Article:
By Megan Stonelake
(Photo: flickr/Alliance Russe)
"Self-care" is a phrase that gets thrown around a lot. In particular, therapists seem to love talking about it: why it matters, how to do it, what happens when we don't prioritize it. I never gave self-care much thought until I became a parent. Even working a full-time job, my weekends were all my own; I could sleep in on a Saturday morning and go to brunch on Sunday. Self-care was just part of the routine.
Then I had a baby, and we had nearly every breastfeeding challenge imaginable: supply issues, a lip tie, chronic plugged ducts, mastitis and thrush. My son wouldn't take a bottle, and I obstinately refused to supplement. He also wouldn't go to sleep by any method but nursing for the first two years of life.
All this meant that I rarely left my son -- I was present for every nap and every bedtime until he was 25 months old. All previously enjoyed hobbies were put on a high shelf. Every once in awhile I'd gaze up at one, but it just seemed too far out of reach.
After my son weaned, I began to realize how much of myself I'd chosen to give up. I decided to reclaim the parts of my identity I'd lost along the way. I'd lost the "me" that has nothing to do with my role as a parent, the "me" who loves live music and yoga, and the "me" who could spend time with friends and talk about something other than teething and potty training.
I sat my husband down and explained that I needed to begin making some of my interests a priority. I told him that I felt incredibly guilty at the thought of leaving our son with him more often, but that it was something I needed to do to feel like myself again.
My husband, who had probably just gotten home from one of his regular softball games, looked bewildered. He understood how to prioritize self-care from day one, and the notion that doing so could evoke guilt was foreign to him. My husband's perspective was the healthy one, and I had some catching up to do.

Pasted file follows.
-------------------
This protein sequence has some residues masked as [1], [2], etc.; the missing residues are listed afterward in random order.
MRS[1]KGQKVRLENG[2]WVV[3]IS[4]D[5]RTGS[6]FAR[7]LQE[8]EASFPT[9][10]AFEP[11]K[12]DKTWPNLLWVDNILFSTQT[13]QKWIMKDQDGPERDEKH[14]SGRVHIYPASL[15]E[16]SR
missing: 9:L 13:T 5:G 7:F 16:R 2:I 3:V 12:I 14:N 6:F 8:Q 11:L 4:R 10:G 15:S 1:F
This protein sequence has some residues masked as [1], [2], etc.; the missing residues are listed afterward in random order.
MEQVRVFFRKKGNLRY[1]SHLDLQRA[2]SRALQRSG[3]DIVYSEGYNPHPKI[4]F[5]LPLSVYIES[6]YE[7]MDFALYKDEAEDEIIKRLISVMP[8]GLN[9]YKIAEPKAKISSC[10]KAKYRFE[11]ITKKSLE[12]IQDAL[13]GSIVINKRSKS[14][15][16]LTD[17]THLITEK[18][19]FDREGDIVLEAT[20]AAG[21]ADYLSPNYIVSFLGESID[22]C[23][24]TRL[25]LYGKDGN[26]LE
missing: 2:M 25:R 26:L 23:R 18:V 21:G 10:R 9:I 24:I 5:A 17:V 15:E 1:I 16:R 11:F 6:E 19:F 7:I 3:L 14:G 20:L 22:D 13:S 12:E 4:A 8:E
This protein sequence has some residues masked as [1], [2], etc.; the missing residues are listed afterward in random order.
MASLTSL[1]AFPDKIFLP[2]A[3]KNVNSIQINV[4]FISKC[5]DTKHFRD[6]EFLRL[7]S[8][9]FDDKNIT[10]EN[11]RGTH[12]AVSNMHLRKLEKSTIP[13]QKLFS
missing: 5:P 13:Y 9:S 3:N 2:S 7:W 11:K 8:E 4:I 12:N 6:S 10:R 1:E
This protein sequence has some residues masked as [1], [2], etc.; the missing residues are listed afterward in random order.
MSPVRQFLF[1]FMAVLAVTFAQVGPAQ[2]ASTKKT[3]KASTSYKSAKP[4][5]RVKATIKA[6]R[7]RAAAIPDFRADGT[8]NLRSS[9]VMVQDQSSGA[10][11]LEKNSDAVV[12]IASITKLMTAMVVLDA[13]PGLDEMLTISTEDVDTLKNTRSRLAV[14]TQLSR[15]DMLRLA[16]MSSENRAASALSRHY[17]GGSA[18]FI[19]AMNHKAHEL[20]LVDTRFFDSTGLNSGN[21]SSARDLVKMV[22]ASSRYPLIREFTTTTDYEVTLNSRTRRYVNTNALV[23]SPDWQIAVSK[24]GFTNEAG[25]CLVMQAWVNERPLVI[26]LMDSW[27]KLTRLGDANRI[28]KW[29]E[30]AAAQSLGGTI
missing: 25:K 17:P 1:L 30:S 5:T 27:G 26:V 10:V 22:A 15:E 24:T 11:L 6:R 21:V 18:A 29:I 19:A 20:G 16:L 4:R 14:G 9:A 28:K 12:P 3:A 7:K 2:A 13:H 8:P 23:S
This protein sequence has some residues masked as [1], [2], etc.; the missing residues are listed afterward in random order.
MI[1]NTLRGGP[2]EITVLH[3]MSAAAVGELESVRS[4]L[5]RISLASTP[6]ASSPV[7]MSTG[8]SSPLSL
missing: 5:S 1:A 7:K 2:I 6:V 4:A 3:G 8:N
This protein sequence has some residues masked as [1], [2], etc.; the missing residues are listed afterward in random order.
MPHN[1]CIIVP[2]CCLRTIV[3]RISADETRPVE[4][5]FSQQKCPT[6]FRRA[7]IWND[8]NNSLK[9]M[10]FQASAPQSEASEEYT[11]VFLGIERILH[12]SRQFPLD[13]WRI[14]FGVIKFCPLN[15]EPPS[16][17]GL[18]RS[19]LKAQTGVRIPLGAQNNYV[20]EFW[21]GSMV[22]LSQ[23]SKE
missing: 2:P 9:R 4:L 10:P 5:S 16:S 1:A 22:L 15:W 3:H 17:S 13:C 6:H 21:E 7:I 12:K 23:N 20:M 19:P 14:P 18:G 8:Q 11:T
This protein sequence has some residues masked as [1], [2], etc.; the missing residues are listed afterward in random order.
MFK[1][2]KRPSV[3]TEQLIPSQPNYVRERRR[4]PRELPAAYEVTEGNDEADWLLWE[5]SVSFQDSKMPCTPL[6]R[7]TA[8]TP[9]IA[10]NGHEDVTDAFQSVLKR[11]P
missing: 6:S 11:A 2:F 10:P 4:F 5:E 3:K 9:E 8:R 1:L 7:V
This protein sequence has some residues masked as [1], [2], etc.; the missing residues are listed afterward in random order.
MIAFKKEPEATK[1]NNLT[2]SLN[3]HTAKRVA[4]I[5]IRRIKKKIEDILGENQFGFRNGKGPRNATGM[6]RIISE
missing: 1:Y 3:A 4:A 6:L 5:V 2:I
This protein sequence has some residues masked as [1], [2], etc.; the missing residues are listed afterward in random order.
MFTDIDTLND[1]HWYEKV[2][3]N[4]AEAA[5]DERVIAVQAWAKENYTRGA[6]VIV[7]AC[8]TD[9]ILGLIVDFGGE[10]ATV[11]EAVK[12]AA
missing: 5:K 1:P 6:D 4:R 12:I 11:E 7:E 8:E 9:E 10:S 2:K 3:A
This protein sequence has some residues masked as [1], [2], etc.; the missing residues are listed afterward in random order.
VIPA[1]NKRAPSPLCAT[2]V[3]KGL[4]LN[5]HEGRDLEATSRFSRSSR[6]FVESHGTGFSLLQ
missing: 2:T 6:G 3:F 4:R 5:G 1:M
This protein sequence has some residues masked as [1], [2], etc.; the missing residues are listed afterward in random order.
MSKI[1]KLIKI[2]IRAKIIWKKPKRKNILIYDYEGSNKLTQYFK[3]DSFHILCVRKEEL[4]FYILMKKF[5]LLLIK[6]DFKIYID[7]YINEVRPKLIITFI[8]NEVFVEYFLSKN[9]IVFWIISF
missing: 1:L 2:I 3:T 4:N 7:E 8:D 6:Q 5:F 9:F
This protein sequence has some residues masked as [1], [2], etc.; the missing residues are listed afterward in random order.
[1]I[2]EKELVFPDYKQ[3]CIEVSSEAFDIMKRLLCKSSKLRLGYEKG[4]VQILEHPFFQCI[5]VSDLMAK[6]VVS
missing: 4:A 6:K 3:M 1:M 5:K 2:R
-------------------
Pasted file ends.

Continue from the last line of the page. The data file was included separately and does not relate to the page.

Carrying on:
That summer, I went to several concerts and resumed my yoga practice. I rediscovered passions that had been lying dormant. In doing so, I also discovered something else: I'm the best version of myself when I'm my whole self. I'm a better mother and partner when my life is in balance. When I'm getting enough rest and exercise and when I can devote a little time to my hobbies, I feel recharged and better able to be the parent I'd like to be.
Self-care doesn't have to be so dramatic. It can mean going to bed early. You can put your favorite music on while you make dinner. Self-care could be a family hike on a sunny spring day or leaving the dishes in the sink while you take a bath. It might mean working outside the home because that's what fulfills you. Or self-care can mean taking the time for therapy to address a perinatal mood or anxiety disorder. The point is that there are no rules. Regarding perinatal depression and anxiety, therapist Sarah Best writes, "These strategies [proper rest and exercise and cultivating social support] build the foundation for excellent self-care, which serves women--and therefore their families--well after they've recovered."
At MotherWoman, we believe that you can't give from an empty well. This is stuff we all know intellectually, but we often fail to see how taking the time for ourselves actually fits into our regular routines. Almost every mom I work with expresses guilt about wanting a break from her baby. I often hear moms say they "should" be doing more, regardless of how hard they're working.
Just because you've become someone's mother doesn't mean you've forfeited your right to be a person. Just because you have a child or children to care for doesn't mean you have to give up on caring for yourself. You are worth prioritizing, and you'll be a more relaxed, centered mother for it.
Megan Stonelake is a therapist, an advocate, and a mother. She's passionate about gentle parenting, social justice, and baked goods. She can be found on Facebook (facebook.com/EmpathyinParenting) and on her blog (empathyinparenting.wordpress.com)
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